Design Thinking –and quite a lot of doing

Throw-back Saturday. Sitting by my lap-top trying to find ways and words to describe my thoughts on last weekends’ Design Thinking -course. What are main learnings I took home from the weekend and what are the ideas I still carry with me after getting familiar with the recommended literature* on the topic? I grouped the outcome into three main themes; Group dynamics, Design processes and various models, Characteristics of a designer.

Outcome grouped

The two-day intensive course started off as it was to continue,
fast and intensive. 20170916_135752Right after the opening words, we were to get to know one another through inspiring bingo-game to find a person with the right feature. I got pretty close…
Another fun exercise was to play with the Mindshake Design Thinking cards to identify, pair and cluster the design techniques with the corresponding design actions. It was interesting to notice how quickly the groups started to work on the task productively without really knowing one another. Here’s a mini video-clip I took from my team in action. 😊

At least to me, these exercises managed to proof the importance of team-work (you could’ve not managed to fill in the paper without getting and giving help), point out the heterogeneous nature of our group (diversity is a strong asset in a design team), and strengthen our group dynamics from the very beginning.

All these warming up tasks prepared us for the bigger teamwork that was to follow. We were given a design case to work on by following the Evolution62 -model, which at times turned out to be not so clear. However, after refining our concept for several times we finally managed to come up with a brilliant idea and an applicable concept I still am proud of today. To get an idea on our design process journey, check the evidence. 😉

As Katja Tschimmel well puts it in her paper: “Design Thinking offers new models of processes and toolkits which help to improve, accelerate and visualise every creative process, carried out not only by designers, but in multidisciplinary teams in any kind of organisation.” In other words, even us new-beginners in designing, were able to come up with an innovative business idea with the help of the Evolution62-model. Also, when reading more on the different Design Thinking Models, one the key finding to me was that a design process is always iterative and no matter the model you follow, reflection, visualisation and proper documentation are important in a successful design process.

During the above illustrated exercise, we as a group experienced the same challenges any design team faces during the design process. It was also eye-opening to notice how team-support helped you in coping pressure and challenges. To me as a person, the most encouraging learnings from the whole session were to be able to handle uncertainty, pressure and failure -and what other characteristics and abilities are expected from a designer. Have a look at the picture to which I have collected the characteristics derived from my own experience and also pointed out by Cross and Tschimmel.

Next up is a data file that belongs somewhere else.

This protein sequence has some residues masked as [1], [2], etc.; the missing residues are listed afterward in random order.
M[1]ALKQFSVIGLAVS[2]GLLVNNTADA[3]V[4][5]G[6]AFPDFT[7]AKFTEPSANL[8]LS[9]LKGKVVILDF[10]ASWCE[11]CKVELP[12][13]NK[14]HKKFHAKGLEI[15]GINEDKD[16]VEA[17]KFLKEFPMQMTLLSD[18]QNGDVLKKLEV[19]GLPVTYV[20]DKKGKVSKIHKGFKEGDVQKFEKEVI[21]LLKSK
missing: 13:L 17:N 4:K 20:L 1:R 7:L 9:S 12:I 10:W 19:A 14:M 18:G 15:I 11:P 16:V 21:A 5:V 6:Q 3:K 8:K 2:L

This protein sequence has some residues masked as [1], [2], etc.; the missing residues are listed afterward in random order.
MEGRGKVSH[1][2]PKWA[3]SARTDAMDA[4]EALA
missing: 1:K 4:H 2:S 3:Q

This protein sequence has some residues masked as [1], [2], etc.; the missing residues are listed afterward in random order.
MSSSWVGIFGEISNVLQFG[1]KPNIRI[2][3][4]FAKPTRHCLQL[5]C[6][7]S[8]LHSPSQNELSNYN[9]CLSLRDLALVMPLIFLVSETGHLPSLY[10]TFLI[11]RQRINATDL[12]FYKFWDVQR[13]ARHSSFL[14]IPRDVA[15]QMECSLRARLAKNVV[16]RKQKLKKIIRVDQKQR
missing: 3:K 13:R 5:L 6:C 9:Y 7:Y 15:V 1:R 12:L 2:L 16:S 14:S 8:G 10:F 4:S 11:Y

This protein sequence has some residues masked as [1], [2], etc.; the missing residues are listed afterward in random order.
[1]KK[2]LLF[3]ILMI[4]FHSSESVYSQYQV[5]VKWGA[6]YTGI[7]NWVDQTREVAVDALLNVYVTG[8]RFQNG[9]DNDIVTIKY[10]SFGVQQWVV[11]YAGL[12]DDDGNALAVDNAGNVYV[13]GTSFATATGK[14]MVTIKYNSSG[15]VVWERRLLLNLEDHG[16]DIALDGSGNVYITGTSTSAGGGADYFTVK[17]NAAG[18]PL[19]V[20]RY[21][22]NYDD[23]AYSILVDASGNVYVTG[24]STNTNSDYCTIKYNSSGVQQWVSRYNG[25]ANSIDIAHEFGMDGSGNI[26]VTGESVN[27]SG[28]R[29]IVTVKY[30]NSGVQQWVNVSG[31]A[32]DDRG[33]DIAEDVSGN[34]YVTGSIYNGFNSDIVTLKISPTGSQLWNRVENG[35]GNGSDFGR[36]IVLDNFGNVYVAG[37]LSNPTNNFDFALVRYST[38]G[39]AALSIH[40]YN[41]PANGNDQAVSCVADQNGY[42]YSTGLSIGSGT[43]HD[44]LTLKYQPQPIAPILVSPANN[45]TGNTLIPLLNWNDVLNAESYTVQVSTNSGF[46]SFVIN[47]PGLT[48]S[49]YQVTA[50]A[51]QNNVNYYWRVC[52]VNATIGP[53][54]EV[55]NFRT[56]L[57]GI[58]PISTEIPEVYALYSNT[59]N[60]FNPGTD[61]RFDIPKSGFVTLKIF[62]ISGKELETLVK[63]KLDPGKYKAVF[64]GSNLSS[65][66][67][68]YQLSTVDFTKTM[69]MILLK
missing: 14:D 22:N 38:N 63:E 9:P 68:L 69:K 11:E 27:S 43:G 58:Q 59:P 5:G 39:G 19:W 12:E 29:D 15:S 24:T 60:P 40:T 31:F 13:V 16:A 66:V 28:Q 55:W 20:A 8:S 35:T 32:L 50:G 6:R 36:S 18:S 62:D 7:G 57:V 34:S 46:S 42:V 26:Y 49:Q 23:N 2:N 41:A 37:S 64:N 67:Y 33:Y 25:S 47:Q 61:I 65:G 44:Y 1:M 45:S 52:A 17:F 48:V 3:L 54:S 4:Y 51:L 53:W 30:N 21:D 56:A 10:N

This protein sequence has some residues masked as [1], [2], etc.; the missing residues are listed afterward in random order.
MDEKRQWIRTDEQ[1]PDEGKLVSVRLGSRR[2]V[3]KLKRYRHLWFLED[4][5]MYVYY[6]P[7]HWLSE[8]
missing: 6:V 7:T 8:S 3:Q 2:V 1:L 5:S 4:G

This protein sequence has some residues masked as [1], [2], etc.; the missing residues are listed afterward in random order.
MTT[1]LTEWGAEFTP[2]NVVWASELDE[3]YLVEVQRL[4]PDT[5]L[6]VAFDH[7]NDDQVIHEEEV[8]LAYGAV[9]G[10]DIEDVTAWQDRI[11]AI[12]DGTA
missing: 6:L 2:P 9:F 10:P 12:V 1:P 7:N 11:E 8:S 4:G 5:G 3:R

characteristics of a designer

What are your thoughts after the course? How do you feel about the different design models? Which design characteristics would you point out?

Jenny Jokinen, a rookie service designer

*Cross, Nigel 2011. Design thinking: understanding how designers think and work. Oxford: Berg Publishers. Tschimmel, K. (2012). Design Thinking as an effective Toolkit for Innovation.

3 thoughts on “Design Thinking –and quite a lot of doing

  1. You are quite true. The working under uncertainty is hard. We are thought at school that you have to give right answers. In design thinking you can never know what the end result is, just trust your intuition and learn from the the others and the end-users. To error is also a great learning.

  2. Thank you Jenny for the interesting blog post! I found the two intensive course days very inspiring and felt a lot the same thoughts that you wrote about in your post. What comes to the different design models, it was so invigorating to see how step by step, tool by tool you were falling more deeply into the idea the group was innovating and idealizing. With some models it was first hard to get started properly but when the team had discovered what was the idea and purpose of the model, the process really took you with it and you found yourself enthusiastically creating new inventions for it.

    Really looking forward for the upcoming study units and learning more of SD! 🙂

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